If the fear of “drug business” was a governing factor in the opposition to Issue #1, then it should also take into count where the business occurs behind closed doors. However, contrary to this fear, Issue #1 WOULD NOT have reduced penalties for people found trafficking. Instead, it would kept in place the “felony” classification for those convicted of sale and distribution.

For lower-level offenders, though, the label “felony” comes with many long-term consequences. Among these obstacles are finding a job, receiving welfare assistance, voting in elections, or being eligible to take out loans.

Who do these consequences affect the most: poor people. Ohio, in case you did not know, covers part of Northern Appalachia, one of the poorest regions in the country, and also one of the regions most affected by the opioid crisis, as noted by the NIH.

Overall, four times as many people are arrested for possessing, rather than selling opioids, according to Human Rights Watch. Even in cases where the possession is only a small amount, offenders will still receive a felony conviction.

In many cases, the “criminal” targets have been African-American. Unfortunately, while the framing of substance abuse as a human rights issue is long overdue, it is one that was absent when most of the victims were black. As a result, black communities have and will continue to bear the brunt of “suspicion” by any measures aimed against criminal justice reform.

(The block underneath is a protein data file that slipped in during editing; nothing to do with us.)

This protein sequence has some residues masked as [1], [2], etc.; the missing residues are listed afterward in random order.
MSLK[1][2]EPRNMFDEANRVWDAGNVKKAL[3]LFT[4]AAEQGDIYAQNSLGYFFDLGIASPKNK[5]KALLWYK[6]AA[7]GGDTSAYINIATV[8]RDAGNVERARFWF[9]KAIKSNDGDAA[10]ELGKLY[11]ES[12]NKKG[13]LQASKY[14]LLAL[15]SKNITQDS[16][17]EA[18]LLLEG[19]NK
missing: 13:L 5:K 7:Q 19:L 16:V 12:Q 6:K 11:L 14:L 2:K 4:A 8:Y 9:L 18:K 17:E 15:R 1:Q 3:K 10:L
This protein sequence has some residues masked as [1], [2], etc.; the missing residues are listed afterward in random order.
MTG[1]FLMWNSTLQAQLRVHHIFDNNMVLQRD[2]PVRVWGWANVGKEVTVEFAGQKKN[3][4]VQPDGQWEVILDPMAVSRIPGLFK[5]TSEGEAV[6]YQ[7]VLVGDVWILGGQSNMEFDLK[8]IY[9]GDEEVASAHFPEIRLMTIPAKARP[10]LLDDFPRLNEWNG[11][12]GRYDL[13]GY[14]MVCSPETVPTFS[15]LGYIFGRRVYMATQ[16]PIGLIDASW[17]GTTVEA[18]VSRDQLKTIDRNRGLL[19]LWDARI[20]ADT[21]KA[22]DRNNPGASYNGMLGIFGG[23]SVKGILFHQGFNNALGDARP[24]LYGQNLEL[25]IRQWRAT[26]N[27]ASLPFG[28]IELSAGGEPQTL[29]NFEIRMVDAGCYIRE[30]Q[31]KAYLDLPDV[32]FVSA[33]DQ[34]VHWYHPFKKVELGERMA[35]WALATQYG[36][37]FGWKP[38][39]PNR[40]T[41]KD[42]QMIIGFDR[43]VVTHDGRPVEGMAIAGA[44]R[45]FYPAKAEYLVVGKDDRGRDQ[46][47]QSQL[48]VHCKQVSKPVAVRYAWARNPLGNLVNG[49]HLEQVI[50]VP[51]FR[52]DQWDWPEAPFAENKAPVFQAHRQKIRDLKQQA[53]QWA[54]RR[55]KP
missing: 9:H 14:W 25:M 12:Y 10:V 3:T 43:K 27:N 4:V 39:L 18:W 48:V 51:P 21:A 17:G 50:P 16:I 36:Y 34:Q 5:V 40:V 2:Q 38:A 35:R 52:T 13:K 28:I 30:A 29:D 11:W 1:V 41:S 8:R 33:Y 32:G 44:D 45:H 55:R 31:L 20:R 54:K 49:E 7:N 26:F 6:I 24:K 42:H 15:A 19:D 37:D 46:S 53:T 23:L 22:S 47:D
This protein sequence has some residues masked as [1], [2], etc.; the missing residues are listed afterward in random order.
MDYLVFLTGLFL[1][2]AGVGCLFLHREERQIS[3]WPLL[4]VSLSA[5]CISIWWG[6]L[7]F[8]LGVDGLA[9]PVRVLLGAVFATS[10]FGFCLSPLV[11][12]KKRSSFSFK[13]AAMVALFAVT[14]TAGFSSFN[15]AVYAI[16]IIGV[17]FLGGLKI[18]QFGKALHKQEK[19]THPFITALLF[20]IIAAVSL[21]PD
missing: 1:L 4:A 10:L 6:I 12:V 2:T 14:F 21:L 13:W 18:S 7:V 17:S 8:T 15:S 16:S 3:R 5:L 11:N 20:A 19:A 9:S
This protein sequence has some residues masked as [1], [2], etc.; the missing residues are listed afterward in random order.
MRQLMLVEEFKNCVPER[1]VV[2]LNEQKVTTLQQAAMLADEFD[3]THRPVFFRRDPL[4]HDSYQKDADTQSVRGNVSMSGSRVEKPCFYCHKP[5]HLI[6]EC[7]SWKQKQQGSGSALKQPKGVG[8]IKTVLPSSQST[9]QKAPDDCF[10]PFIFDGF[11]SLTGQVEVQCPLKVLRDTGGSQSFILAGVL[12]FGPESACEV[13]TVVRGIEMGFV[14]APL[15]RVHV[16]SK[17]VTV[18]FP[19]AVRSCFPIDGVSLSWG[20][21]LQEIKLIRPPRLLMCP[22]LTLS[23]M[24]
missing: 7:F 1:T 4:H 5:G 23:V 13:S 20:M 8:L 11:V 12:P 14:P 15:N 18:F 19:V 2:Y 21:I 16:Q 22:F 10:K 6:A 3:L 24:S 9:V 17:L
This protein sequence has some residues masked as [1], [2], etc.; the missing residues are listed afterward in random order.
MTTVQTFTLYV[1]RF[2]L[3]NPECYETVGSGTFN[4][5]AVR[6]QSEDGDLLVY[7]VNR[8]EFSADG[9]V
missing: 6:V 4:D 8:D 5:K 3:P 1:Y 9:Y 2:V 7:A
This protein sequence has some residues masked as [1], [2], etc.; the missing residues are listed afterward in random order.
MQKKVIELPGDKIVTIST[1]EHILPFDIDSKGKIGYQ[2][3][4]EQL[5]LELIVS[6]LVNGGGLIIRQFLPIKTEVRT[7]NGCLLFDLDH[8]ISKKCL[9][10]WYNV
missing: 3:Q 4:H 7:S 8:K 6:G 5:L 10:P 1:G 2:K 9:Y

This age-old drug policy is dangerous, especially for those it has targeted in the past. Now it is dangerous in the face of a new, national epidemic. Ohio’s rejection of Issue #1 is a decision that will only end up harming those who fall into communities most affected by substance abuse: lower-income and people of color.

Is incarceration the answer? 11% of inmates with substance use problems find adequate treatment at federal, state prisons and local prisons, according to a 2014 report by The National Center on Addiction and Substance Abuse (CASA) at Columbia University.

Additionally, an analysis by the Pew Charitable Trusts, comparing data from all 50 states, found no relationship between drug offender imprisonment rates by state and three key areas: rates of drug use, arrests, and overdoses.

The failure of Issue #1 should be a rallying call for us to reframe the narrative of substance abuse: especially in Ohio. This requires pointing to the failure of the War on Drugs policy, not just now, but back to the 1980s, during its weaponization against communities of color.

Treatment over penalization needs to be the solution. In November 2018, a majority of Ohio voters said “No” to a measure supporting that: a measure reducing drug penalties that would have reallocated eventual savings towards the goal of rehabilitation, rather than incarceration. Our collective “No” rebukes that effectively. It continues a policy and a mindset that is dangerous for those struggling with substance abuse. It paints them more as a human threat, than a person in need of help.

“Just Say No” is not an answer in 2018. Neither is imprisonment.

Alexander Chavers

I am a recently graduated college student from the George Washington University, with an M.A. in Media & Strategic Communications. I am a passionate writer and want to use my skills to better inform the public on current public affairs issues. On the side I am also a creative writer who enjoys writing novels and spooky short stories.

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Volume 10, Issue 12, Posted 1:14 PM, 12.07.2018